So it was about a month or so ago when I got into a bit of a rut and decided that there's nothing better than a "little" project to snap out of it. Hence, the 20-ton shop press project.

I had bought a whole bunch of metal at an auction in March including two 8" c-channels that were 30" wide so I decided to buy the rest of the material and get building the shop press. The most time consuming part was drilling the 1.250" holes into the 3/8" vertical pieces of metal but after about an hour and a half (maybe 2 hours, I wasn't really timing it) it was all done.

The next thing I had to do was cut the horizontal bracing pieces and weld the two uprights. Then I had to drill the movable c-channels with 3/4" holes and make 4 spacer pins out of 1" hot rolled steel (that was fun).

Then I had to weld all the rest together and paint it. The last thing I had to do was take the bottle jack apart, connect a piece of vinyl hose to the pump inlet and then drill a hole into the side and connect it with an old gas tank that I used as an overflow reservoir for the hydraulic oil.

Lastly, I had to bend two 10" pieces of 3/8" square stock, drill and tap it for some 1/4" by 20 TPI bolts and hook it up to some trampoline springs for the piston return.

All-in-all, this project probably took me about 20 hours (I wasn't really counting) and cost me about $200 bucks. In all honesty, if I was really concerned about the time it would probably not be worth building it but would have just picked one up at Harbor Freight next time I was down in the states, but I wanted to work on a project and I still saved a few hundred bucks.


The 8" c-channel pieces I bought at an auction
Grinding off the rust and yellow paint
The paint dust on the floor
The c-channel sans paint
Another view
The two c-channel pieces ready for welding
Lining up the vertical support pieces
Pre-drilling the 4 vertical pieces
Close-up of the 1/8" pre-drilling
Cutting the welded pieces to equal length
Welding the upright pieces
Another view
Making sure they're all perfectly square
Cutting the cross-brace pieces to length
The cut cross-brace pieces
One upright piece done, the other one being worked on in the background
Getting ready to weld the vertical pieces to the cross beam
The main beam welded to the support
Close-up of the welds
The cross braces above where the bottle jack will go

Welding casters to the legs 
Welding the legs to the frame
The welding all done
Another view
Cutting the lower cross beam to length
Drilling holes into the lower cross beam
Another view
Cutting the 1" bar for the cross braces
Cutting the relief grove on the cross brace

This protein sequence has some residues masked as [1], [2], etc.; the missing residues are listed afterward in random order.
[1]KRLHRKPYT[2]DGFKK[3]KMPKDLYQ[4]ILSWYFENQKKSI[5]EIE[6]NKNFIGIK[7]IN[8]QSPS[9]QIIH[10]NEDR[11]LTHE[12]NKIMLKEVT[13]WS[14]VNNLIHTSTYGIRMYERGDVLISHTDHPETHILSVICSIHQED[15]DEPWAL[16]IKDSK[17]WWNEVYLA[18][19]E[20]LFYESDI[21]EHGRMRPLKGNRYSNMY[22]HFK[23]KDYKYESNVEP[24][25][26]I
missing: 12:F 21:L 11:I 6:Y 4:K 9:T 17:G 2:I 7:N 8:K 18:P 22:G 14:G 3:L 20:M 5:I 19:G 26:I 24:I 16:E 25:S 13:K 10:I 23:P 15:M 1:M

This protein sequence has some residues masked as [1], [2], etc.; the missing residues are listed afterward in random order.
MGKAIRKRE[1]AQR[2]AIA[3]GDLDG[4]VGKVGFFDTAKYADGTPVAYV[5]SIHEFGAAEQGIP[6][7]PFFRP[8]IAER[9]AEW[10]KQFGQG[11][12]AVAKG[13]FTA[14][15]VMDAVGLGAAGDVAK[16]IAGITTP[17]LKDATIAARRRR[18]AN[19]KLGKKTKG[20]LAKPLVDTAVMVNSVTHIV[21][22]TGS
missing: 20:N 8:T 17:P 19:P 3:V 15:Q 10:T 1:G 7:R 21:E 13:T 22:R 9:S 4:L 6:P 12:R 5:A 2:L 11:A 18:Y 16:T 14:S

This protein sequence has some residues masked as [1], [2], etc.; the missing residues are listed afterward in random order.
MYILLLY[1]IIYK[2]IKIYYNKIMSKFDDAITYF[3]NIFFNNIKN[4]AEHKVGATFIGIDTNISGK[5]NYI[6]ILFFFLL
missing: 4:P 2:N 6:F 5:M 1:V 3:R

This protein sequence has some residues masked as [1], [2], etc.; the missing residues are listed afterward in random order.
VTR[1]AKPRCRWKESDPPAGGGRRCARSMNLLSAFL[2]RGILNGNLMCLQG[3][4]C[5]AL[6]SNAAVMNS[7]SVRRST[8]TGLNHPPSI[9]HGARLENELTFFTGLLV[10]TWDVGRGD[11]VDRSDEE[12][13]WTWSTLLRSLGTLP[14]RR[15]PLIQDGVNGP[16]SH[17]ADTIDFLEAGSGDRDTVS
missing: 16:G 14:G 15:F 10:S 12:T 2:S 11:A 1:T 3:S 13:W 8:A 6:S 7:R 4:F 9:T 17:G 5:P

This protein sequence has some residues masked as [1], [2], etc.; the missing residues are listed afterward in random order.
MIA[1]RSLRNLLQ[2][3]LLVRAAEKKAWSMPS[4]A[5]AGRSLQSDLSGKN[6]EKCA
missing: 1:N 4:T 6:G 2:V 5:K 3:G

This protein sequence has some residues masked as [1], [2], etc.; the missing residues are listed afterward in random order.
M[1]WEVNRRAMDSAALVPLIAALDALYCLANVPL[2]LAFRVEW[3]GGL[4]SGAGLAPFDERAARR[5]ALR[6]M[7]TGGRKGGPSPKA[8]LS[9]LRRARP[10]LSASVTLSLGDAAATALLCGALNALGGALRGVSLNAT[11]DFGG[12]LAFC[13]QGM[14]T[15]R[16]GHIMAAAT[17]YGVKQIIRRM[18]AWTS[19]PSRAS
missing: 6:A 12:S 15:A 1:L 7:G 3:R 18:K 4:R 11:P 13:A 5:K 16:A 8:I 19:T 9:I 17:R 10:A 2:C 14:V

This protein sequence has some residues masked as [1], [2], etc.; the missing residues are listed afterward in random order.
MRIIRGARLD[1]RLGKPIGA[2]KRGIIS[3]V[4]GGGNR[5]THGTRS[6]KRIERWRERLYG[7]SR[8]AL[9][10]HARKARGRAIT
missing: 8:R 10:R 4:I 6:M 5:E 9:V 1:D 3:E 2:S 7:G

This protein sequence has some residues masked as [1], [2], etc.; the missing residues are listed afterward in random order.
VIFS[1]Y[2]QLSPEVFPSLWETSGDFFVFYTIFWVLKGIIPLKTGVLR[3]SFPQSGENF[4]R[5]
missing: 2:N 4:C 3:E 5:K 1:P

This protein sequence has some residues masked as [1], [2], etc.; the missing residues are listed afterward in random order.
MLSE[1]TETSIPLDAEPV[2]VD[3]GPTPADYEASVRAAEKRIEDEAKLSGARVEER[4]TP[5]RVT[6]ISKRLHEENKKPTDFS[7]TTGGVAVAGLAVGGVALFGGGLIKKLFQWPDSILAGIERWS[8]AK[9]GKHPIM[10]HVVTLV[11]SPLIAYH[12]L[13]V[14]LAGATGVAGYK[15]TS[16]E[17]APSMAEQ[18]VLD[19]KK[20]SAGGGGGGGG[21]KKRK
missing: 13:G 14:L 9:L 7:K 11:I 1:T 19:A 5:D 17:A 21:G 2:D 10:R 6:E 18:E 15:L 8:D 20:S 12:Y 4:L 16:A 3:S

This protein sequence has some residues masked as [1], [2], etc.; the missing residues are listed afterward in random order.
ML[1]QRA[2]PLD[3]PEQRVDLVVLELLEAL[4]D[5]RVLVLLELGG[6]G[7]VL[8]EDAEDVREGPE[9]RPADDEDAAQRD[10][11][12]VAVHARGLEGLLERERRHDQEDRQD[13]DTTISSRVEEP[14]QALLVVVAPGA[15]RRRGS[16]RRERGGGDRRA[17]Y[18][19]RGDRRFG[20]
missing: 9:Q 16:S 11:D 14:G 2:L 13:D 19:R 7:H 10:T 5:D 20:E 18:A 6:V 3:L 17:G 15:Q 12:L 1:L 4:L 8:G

Cutting the 3/4" by 10 TPI thread
Another view
Close-up of the thread
Another view
Test fitting the nut
The finished cross brace
Another view
The cross brace with the nuts screwed on
The lower cross beam ready for painting
Another view
The lower cross beam with one cross brace installed
Another view
Getting ready to paint the finished shop press
My temporary paint booth 
The shop press painted
Another view
Another view
Another view
Drilling the mounting holes
Using a metal bar to unscrew the bottle jack lid
Using a metal bar to unscrew the bottle jack
The bottle jack after the fluid was drained and the outer shell taken off
Close-up of the suction hose
All the parts that came off the bottle jack
Cutting off part of the intake
The vinyl hose attached to the intake
The vinyl hose cut to size
The drilled hole and attached vinyl hose for the hydraulic oil overflow
Another view
Another view
Bleeding the bottle jack of all the air
Another view
Using prussian blue to flatten the bottom of the bottle jack
The high spots are marked blue
The closer to flat it gets, the more spread out are the blue spots
Cutting and drilling some aluminum trim to hold up the hydraulic oil overflow tank
The installed overflow tank
Another view
Close-up of the oil level indicater
Getting ready to install the jack ram return spring
Close up of the return springs and the hydraulic oil overflow connection
Tapping the 3/8" square bar of the piston return bracket
AutoCAD print-out of the piston return bracket
The piston return bracket and springs
Close-up of the right side of the piston return bracket
Another view
Close-up of the left side of the piston return bracket
Under-side view of the piston return bracket
The finished shop press
Metal lathe & accessories
Metal Band Saw
Drill press
Drill bits
Measuring tape
Mig welder
Stick welder (for the thicker stuff)
Tap & Die set
Adjustable wrench
Angle grinder
Ear muffs & safety goggles
Body paint spray gun
Socket set

28' of 3" by 3/8" flat bar
4' of 1" solid round hot rolled steel
2' of 1.250" solid round hot rolled steel
4 casters
6' of 2" by 2" by 1/8" angle iron
5' of 1" by 1" by 1/8" angle iron
5' of 8" c-channel
6' of 6" c-channel
1 old lawn mower gas tank
2 L of hydraulic oil
2' of aluminum trim
4 screws for the tank
4" of 3/8" vinyl hose
1 brass adaper
6 trampoline springs
2' of 3/8" solid square steel
2 cap screws
1" of 5/8" brass for the spacer bushings
8 nuts (3/4" by 10 TPI)
Painters plastic
Black rust paint (1/2 L)


20 hours

$100 to $300

It works great. Now it's probably gonna sit in my storage room for the next year or two before I use it again. But just like a {fill in the blank}, better to have it and not need it than to need it and not have it.